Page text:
...TODAy, ACROSS THE lANDSCApES OF SCOTlAND, ARCHAEOlOGISTS CONTINUE TO SEARCH FOR THE THREADS OF SCOTlANDS STORy...

    ...THEy ARE ASkING qUESTIONS, ENCOURAGING RESEARCH AND ARGUMENT, AND pUzzlING OUT OUR pAST FROM EvERy NEw FRAGMENT OF EvIDENCE...

  • ...There was a morning - just like any other - when our ancestors made their way to the shoreline to hunt and fish

    Maybe they saw it first before they heard it. A wave thirty feet high and hundreds of miles long was heading towards them at tremendous speed

    It was already too late to save themselves

    !

    5Telling Scotlands StoryScARF

    I magine you are walking on the dunes of Montrose Bay, or along the golden expanse of sand by Aberdeen s famous Beach Ballroom. It is a sunny summer s day and families are playing by the shoreline. Perhaps you are at the water s

    edge, trousers rolled up as you dip a toe in the surf.

    Then, all of a sudden, the tide rushes away from you at a remarkable speed. Soon, everyone on the beach has stopped what they are doing. Just like you, they are staring over the wet sands towards the disappearing North Sea. The wind picks up, blowing into your face from offshore. Maybe you see it first, before you hear it _ a great white line on the horizon. But soon you have to shout to be heard above the roar. A wave 30 feet high and hundreds of miles long is heading towards you at tremendous speed. It will break on the beach and then surge inland, devastating everything in its path. It is already too late to save yourself or anyone near you.This sounds like the stuff of nightmares. Surely it couldnt happen in Scotland. Or could it? Chillingly, archaeology tells us that it already has.

    Some 8,000 years ago, Scotland was a ridge of mountains marking the north-western edge of Europe. To the east, a vast, low-lying plain stretched from Aberdeen to Denmark _ an abundant heartland for hunter-gatherers. Slowly but surely, however, this land was disappearing. Sea levels had continued to rise since the end of the last Ice Age, and with every passing year more hunting grounds were lost beneath the water. Over time, this gradual process may well have isolated Britain from the rest of the continent. But what we now believe is that it was not just climate change that helped to create the island we are part of today _ it was also catastrophe.

    All along the east coast of Scotland, thick lines of sand sediment have been found layered in the earth far above sea level. There are deposits in Shetland, the Montrose Basin and even 50 miles inland along the Firth of Forth. Carbon dating of plant material from the sediments clusters around one specific date _ 6100BC.

    There was a morning _ just like any other _ when our ancestors made their way to the shoreline to hunt and fish. And they had no idea that, hundreds of miles away across the sea, a gigantic shelf of Norwegian bedrock known as Storegga _ Norse for the Great Edge _ had collapsed into the Atlantic.

    The tidal wave it triggered caused the greatest natural disaster northern Europe has ever known. Shetland was engulfed first, before the immense wall of water smashed into Scotlands east coast. But the greatest casualty was the land at the centre of the peninsula. When the wave subsided it was never the same again. Instead, like a prehistoric Atlantis, much of it was lost for ever beneath the waters of the North Sea.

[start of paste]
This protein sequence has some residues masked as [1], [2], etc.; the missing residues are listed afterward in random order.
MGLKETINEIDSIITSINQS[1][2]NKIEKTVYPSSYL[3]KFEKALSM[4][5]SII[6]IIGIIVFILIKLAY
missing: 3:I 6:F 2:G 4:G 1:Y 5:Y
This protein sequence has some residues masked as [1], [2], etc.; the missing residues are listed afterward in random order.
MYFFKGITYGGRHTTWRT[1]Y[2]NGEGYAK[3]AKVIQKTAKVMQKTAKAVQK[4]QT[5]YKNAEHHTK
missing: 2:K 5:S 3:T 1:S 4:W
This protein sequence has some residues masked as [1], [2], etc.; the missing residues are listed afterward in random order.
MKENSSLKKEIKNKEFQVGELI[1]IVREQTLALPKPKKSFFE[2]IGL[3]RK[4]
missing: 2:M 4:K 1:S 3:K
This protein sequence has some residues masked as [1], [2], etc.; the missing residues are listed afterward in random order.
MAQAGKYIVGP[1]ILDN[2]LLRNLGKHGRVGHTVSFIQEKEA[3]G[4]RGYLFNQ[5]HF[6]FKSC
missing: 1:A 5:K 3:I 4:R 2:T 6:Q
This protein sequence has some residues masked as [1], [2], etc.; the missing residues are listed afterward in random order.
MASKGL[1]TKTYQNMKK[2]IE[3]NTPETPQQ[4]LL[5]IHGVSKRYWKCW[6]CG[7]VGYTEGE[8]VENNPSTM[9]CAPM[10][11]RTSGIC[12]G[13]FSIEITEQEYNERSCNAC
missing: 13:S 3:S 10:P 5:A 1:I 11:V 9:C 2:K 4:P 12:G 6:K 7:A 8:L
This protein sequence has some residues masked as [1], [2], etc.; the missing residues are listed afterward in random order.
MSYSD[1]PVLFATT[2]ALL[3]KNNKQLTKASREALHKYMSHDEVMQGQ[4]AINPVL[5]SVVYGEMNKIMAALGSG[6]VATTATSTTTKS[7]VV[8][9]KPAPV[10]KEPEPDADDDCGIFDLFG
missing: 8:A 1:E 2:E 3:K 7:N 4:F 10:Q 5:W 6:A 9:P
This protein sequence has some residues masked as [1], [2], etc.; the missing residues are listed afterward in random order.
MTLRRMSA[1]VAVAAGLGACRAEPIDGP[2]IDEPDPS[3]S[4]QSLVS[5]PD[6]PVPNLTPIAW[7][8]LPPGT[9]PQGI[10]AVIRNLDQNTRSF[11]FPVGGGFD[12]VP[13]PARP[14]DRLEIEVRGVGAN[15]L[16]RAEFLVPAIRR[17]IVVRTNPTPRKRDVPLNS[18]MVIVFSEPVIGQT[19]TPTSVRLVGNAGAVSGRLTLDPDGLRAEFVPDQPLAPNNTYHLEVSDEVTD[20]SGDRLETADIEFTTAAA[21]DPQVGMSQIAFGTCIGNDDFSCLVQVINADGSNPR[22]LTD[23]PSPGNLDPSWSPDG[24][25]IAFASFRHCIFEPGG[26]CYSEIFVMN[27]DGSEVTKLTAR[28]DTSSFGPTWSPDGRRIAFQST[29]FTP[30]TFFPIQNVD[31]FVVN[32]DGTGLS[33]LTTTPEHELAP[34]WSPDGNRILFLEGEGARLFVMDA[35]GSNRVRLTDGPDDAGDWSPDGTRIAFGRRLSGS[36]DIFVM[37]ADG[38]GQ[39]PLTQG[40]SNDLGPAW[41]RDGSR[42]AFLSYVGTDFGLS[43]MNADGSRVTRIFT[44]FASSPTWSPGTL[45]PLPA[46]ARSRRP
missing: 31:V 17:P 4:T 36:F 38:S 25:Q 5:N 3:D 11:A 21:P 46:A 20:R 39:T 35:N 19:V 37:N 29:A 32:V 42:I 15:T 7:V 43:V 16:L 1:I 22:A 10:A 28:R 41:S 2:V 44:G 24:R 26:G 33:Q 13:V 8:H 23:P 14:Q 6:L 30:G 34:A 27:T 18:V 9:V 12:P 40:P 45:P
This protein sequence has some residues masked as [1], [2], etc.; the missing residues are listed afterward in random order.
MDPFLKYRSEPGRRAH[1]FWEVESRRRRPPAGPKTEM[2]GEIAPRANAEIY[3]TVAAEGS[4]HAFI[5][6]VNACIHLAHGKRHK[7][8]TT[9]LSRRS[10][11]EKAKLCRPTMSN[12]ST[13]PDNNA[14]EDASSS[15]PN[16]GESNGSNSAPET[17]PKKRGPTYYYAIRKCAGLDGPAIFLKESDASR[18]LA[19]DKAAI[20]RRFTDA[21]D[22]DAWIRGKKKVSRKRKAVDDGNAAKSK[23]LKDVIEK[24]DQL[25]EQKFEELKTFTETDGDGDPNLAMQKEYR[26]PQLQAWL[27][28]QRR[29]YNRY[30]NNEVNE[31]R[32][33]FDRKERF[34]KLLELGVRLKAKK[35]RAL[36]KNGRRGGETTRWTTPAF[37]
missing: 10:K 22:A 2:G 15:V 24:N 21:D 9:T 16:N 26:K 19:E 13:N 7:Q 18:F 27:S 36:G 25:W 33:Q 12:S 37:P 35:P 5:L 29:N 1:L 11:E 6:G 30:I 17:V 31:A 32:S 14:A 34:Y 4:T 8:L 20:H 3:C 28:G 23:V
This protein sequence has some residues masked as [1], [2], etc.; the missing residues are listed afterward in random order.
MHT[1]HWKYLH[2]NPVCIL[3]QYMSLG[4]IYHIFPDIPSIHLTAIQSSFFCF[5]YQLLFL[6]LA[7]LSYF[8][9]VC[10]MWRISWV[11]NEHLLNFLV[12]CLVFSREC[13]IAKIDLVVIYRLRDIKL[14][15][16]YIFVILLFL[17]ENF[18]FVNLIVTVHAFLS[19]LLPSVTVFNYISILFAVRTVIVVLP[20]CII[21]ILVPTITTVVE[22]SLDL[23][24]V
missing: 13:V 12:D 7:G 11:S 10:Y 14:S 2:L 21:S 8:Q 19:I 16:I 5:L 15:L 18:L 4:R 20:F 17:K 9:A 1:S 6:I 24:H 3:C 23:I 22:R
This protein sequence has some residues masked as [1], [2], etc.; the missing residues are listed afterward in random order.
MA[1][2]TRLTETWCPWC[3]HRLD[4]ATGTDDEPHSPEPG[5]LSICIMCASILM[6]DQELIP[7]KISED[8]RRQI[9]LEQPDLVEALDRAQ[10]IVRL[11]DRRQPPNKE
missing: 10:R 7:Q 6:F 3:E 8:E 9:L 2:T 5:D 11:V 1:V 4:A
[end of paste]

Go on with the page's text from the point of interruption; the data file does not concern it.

In the last hundred years, strange fragments from this drowned world have been brought back to the surface. Mammoth ivory, lions teeth and bones of woolly rhino have been found tangled in fishermens nets. Dredged lumps of peat have concealed harpoons fashioned from deer antler, fish prongs and flint tools. Archaeologists now call the place that these artefacts came from Doggerland _ after the famous shipping forecast region of the Dogger Bank.

    Over the past few decades, companies prospecting for oil and gas have, in minute detail, surveyed, probed and bored large tracts of the North Sea floor. Now, by using this data, scientists and researchers have pieced together the first 3D map of the lost landscape of Doggerland. What has emerged is an astonishing vista of hills, valleys, rivers, lakes, swamps and estuar-ies. By examining the fossil record and pollen grains, they have been able to tell which animals roamed these sunken plains, and what plants and vegetation grew there. And, perhaps most remarkable

    of all, they have worked out its human population _ calculating that thousands of people could have been living on Doggerland when catastrophe struck.

    Marine archaeology can take us back to the very moment when the tidal wave hit, and it can describe the aftermath as Scotland gradually became part of an island. Yet it can do much more than that. It can tell us what happened to our ancestors during a phase of intense climate change. It can reconstruct a time of rising sea levels, disappearing coastlines and extreme weather patterns _ a scenario that may sound eerily familiar.

    Today, from Shetland and Orkney to the western seaboard and the Outer Hebri-des, the sea is steadily consuming many of our coastal and island landscapes. Vital undiscovered traces of the past are sinking beneath the waves, and it is a race against time and tide to record and understand them before they are gone.

    Yet this archaeology is not just about looking backwards. While underwater worlds